I hate writing for myself; I just can't focus my thoughts if I'm writing something for my own eyes only. It just becomes a slushy, stream-of-consciousness mess with no unifying, central drive or message. As a result, even though I'm a good writer and I feel an intense drive to do it, I hardly write at all when I'm not in school. I should look into this livejournal thing. Lately the only place I write is on Bust. This is like my journal. I can't even do that much without an audience to keep me focused - every time I've tried to keep a journal in the past I've just lost interest halfway through each entry until I eventually gave up altogether.

I took a poetry course a couple semesters ago hoping it would help me tighten up my writing and bring it some more life and colour, and it turned out to be the biggest disappointment ever. This idiot's idea of a poetry class was to pick a form from our text every week, like haiku, couplet or sonnet, read a buch of poetry in that style, and then send us home to write poetry, with the only criterion being that we stuck to the prescribed metre, rhythm and rhyme schemes. What the fuck is the use of that? I could do that at home. My grade 9 English class was more comprehensive than that. I was really hoping we'd be learning to distill our impressions and emotions and images into words, doing writing exercises to get past that internal censor that makes us hesitate and correct ourselves, learning to open ourselves to inspiration, that kind of thing. The kind of thing that actually makes you a better writer, that you can't necessarily do by yourself by copying shit out of a book. Ugh. I'm still pissed about it. I was pleasantly surprised, however, when I went back and reread some of the things I wrote in that class. I actually liked some of it. Needless to say, the one I liked best was the only one I ever got a bad mark for.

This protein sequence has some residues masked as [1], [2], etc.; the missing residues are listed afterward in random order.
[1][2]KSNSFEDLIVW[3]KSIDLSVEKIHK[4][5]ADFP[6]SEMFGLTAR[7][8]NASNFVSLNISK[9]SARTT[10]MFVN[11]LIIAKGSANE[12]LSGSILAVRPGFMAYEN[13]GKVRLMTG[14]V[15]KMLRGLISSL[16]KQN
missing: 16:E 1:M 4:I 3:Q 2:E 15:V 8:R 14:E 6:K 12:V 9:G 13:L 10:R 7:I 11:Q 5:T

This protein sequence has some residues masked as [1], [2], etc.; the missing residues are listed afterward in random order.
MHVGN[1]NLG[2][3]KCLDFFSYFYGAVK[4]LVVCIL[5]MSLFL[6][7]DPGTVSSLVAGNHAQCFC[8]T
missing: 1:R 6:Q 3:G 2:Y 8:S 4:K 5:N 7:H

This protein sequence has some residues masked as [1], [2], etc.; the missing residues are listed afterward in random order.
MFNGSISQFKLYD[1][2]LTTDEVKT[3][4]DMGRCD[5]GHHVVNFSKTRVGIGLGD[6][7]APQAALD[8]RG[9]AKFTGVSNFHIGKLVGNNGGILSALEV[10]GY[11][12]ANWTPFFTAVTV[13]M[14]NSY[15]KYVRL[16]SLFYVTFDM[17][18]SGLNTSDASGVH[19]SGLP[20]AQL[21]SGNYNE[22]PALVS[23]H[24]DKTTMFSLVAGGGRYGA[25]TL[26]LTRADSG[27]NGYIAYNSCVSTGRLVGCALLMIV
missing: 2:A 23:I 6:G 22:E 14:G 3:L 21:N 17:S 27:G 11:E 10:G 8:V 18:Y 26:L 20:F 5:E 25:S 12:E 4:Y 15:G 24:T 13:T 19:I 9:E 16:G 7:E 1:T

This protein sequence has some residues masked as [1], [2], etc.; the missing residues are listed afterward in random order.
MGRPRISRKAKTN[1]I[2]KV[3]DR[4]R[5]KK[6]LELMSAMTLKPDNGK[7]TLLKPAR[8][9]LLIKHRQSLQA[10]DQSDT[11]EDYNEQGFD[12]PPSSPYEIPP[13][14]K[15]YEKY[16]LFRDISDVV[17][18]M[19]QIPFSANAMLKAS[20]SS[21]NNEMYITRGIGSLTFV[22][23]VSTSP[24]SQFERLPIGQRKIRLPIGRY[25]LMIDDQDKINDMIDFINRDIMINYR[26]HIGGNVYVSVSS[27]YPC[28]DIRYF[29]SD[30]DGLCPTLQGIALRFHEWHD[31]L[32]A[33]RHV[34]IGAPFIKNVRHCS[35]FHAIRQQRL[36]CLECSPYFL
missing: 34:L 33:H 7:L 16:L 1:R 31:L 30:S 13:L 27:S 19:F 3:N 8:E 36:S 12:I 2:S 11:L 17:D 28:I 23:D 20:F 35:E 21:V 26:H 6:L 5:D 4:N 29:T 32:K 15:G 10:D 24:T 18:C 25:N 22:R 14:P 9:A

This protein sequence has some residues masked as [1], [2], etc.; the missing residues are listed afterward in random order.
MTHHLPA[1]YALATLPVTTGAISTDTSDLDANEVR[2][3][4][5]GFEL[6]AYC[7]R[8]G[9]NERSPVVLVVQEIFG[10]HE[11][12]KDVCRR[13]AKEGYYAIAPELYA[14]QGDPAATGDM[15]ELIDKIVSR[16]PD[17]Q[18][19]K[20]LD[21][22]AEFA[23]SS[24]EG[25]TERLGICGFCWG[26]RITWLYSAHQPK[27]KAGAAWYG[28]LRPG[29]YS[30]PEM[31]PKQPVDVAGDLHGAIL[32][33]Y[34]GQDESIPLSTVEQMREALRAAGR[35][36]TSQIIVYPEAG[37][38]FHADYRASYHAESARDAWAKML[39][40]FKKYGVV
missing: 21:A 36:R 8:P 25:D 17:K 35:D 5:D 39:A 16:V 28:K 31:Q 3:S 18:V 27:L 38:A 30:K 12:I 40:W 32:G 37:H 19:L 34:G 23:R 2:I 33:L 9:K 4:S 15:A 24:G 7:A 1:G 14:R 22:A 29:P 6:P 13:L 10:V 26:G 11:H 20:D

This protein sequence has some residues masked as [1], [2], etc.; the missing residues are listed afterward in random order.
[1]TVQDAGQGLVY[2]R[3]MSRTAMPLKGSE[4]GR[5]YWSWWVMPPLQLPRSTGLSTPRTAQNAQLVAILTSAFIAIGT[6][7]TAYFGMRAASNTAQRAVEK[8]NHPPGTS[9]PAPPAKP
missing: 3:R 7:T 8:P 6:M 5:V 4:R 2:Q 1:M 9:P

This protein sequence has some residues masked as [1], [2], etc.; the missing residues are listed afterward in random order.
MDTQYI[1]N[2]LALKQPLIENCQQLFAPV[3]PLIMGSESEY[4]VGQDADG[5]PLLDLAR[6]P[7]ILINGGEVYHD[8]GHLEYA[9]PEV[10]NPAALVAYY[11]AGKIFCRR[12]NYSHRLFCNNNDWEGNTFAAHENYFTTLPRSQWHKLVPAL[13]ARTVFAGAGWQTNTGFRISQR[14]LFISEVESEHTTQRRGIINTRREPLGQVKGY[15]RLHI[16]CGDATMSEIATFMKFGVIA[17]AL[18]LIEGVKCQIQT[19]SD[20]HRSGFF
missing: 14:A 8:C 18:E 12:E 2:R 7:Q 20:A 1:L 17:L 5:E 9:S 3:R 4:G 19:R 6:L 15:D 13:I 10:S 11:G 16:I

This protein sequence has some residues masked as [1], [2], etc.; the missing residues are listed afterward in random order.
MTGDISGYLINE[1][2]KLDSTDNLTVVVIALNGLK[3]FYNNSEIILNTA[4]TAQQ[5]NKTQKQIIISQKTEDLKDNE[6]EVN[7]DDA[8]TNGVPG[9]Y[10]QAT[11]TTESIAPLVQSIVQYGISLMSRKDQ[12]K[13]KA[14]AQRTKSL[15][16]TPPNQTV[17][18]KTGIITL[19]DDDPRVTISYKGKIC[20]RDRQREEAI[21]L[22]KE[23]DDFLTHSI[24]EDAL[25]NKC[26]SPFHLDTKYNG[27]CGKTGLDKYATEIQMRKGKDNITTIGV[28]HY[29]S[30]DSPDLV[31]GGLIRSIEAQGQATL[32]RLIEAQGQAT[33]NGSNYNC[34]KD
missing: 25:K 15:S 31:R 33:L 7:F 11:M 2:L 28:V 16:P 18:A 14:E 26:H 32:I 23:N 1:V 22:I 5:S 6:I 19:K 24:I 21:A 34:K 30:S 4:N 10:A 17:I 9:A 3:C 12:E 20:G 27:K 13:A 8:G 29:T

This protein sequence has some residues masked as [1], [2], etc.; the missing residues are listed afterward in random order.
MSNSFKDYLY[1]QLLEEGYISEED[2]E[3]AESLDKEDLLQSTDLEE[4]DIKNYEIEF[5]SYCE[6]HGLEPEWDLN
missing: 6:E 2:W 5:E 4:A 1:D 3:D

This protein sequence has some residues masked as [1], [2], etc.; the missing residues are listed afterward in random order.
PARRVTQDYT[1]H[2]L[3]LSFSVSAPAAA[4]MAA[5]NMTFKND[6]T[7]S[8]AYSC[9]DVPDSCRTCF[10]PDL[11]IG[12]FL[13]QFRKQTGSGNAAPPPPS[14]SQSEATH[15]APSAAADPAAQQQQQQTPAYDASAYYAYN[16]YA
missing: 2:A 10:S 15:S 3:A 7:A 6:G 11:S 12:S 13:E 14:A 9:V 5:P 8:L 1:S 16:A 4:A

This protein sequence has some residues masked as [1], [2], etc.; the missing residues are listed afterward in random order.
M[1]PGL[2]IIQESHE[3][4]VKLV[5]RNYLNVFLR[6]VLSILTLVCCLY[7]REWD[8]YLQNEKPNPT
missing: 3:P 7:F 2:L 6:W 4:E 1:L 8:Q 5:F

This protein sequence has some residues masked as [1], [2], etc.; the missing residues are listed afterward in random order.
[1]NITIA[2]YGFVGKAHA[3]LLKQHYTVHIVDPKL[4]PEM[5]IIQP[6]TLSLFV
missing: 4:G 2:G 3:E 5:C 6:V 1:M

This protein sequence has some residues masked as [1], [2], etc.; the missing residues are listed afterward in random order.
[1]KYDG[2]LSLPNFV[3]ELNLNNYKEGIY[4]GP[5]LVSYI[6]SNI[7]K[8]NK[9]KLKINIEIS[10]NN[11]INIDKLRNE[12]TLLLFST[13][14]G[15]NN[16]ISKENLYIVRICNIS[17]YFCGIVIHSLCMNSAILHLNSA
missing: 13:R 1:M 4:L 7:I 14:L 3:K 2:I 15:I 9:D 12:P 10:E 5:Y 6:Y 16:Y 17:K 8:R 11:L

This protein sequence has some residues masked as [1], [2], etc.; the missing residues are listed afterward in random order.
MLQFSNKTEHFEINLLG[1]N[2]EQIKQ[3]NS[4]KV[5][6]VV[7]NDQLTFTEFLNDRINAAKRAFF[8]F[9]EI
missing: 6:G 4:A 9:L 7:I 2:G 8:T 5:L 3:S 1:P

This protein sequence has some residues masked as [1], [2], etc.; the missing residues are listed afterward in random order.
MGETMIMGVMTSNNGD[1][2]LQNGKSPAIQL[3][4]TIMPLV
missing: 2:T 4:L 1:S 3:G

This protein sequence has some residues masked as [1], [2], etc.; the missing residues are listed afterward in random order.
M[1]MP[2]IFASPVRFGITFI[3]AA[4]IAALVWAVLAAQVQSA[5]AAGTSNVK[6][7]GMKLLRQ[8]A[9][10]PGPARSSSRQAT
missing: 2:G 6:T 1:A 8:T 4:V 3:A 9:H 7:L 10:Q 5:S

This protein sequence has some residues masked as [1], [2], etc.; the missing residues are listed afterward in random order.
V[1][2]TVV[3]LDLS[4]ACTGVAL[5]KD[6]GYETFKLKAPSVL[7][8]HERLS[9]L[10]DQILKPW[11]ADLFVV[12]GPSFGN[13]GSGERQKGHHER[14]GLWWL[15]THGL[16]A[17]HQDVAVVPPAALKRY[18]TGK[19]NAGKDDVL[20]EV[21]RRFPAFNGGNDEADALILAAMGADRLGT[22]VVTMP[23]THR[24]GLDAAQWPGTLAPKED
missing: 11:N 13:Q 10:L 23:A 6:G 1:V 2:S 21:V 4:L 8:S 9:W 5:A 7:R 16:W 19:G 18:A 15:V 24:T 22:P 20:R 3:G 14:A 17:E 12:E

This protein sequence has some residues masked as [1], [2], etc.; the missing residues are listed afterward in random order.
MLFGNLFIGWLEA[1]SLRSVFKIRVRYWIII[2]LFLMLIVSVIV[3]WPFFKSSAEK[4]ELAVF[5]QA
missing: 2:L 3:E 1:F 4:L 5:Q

Long shot, but is anyone a member of the International Women's Writing Guild? Lilith and I go to their summer conference every year and it's really amazing, and cool because it doesn't matter what type or 'level' of writer you are. Everyone's welcome.
Epinphrine, did you know that there's a community of busties on lj, if you go that route?

Jezzie, are the conferences always held in New York?
BTW Jezebel, I love your Evil Slutopia blog. Do you write all of it?
Hi all! I'm new here and looking forward to posting in this thread - I'm writing about my life in work, just the different weird jobs I've held down. It's not really for publication just to keep my memories - and that's the problem..Does anyone have ideas for ways to jog memories from your own past?